She also wrote the name of the plants on a wooden stick so we’ll know later on which sprout is which plant.

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E. made holes in the dirt with her index finger and dropped the seeds, next covered them with some more dirt. When we finished with all of them she watered them lightly.

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E. enjoyed it some much and was so excited about the planting that she was staring at the plant nursery nearly all afternoon. She was talking to them and wanted to water them more. This gave us an opportunity to talk about that giving the plant too much water or sunshine does no good.

The next day our radish and gurkin sprouted and E. saw a gurkin loop in the dirt. She started to call them Loopy and ran to find her Ikea plush gurkin/cucumber.

After a few days I offered her to draw what happens to the plant in a plant diary. She wanted to draw only the radish and the gurkin although every seed had started to sprout by this time. She measured them and drew how they changed size and colour, how they grew.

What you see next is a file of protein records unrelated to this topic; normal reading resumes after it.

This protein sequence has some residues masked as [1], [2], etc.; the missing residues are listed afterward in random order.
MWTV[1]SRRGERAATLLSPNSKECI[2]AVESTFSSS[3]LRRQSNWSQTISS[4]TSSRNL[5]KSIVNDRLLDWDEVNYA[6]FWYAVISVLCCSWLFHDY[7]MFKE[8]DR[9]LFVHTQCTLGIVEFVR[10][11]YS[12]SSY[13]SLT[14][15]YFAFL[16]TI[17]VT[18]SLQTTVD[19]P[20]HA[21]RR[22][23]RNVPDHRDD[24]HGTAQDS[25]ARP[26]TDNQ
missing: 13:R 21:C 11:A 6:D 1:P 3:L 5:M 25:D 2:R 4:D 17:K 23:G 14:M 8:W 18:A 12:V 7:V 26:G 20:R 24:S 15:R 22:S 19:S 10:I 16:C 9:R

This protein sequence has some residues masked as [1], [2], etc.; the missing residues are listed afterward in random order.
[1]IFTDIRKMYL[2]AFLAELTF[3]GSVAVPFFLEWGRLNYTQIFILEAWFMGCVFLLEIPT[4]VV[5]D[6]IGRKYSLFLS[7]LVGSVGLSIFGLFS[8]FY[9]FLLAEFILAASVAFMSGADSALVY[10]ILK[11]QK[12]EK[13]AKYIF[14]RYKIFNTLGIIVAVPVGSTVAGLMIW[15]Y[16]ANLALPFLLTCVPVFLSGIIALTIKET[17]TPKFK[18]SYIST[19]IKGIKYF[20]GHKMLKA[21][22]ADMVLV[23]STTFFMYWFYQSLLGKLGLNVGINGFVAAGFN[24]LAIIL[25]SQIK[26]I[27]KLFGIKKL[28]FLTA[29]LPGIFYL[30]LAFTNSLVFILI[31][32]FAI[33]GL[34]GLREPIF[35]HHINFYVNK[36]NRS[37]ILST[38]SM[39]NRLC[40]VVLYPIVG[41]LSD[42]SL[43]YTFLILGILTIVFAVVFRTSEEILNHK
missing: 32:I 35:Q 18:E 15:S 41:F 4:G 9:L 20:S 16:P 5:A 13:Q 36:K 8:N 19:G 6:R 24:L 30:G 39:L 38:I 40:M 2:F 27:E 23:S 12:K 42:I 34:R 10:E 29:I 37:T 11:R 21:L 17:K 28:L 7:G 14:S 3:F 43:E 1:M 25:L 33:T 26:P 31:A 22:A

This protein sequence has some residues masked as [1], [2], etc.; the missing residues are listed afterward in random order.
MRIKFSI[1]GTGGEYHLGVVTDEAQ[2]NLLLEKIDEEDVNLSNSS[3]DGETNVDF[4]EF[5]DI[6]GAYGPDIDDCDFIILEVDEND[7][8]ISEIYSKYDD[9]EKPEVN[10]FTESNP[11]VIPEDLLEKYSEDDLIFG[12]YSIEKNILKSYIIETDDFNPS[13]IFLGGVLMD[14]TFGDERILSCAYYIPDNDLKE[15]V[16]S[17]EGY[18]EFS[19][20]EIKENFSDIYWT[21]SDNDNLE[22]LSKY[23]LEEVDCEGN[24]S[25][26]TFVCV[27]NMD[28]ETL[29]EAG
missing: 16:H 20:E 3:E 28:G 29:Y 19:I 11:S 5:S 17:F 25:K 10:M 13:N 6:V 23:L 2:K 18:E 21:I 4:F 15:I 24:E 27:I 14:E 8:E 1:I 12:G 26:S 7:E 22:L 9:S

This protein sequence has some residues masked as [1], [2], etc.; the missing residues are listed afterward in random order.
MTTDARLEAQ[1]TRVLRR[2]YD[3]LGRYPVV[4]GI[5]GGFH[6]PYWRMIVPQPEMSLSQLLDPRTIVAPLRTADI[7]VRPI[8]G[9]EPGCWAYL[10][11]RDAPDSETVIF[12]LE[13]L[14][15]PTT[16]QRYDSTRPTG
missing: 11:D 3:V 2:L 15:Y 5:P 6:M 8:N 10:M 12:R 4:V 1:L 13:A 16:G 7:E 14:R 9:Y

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The next phase was to put them into bigger pots. Unfortunately we waited too long and planted the seeds too close to each other so we had a hard time to separate them. It might happen that they won’t survive as both the roots and the stems were rather weak. The radishes went to the balcony in a long pot, the gurkins were planted into bigger round pots with 2 wooden sticks and a string between them to provide support for the future vines.

Still E. is talking to them kindly and taking care of them with great care. Whoever comes to us has to have a look at the plants. Her plant diary is coming along really nicely. Soon we need to replace the other plants into bigger pots (we ran out of soil).

Stay tuned, there’s more to come, hopefully you can see beautiful flowers and tasty veggies.

*I found 2 ways of writing gurkin/gherkin. The latter is more common but I used the first version in this post. When I asked E. if she could spell it, she spellt it gurkin 馃檪

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Welcome back, storks

The first stork came back from Africa on March 3聽this year (2017). I showed pictures of him in his nest (his name is B谩r贸) to E.

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E. got excited. For quite a while she hasn’t been excited about anything but water animals therefore I myself got excited too.